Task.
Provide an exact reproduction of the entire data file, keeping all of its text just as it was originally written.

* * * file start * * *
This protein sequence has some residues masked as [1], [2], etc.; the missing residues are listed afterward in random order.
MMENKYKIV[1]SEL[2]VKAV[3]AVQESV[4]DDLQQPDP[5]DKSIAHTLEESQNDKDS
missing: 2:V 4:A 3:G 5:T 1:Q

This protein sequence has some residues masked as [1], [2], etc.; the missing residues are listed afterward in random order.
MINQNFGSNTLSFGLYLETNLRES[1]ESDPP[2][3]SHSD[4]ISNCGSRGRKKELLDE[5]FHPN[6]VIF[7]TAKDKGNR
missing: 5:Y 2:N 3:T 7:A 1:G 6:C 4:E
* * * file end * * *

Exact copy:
This protein sequence has some residues masked as [1], [2], etc.; the missing residues are listed afterward in random order.
MMENKYKIV[1]SEL[2]VKAV[3]AVQESV[4]DDLQQPDP[5]DKSIAHTLEESQNDKDS
missing: 2:V 4:A 3:G 5:T 1:Q

This protein sequence has some residues masked as [1], [2], etc.; the missing residues are listed afterward in random order.
MINQNFGSNTLSFGLYLETNLRES[1]ESDPP[2][3]SHSD[4]ISNCGSRGRKKELLDE[5]FHPN[6]VIF[7]TAKDKGNR
missing: 5:Y 2:N 3:T 7:A 1:G 6:C 4:E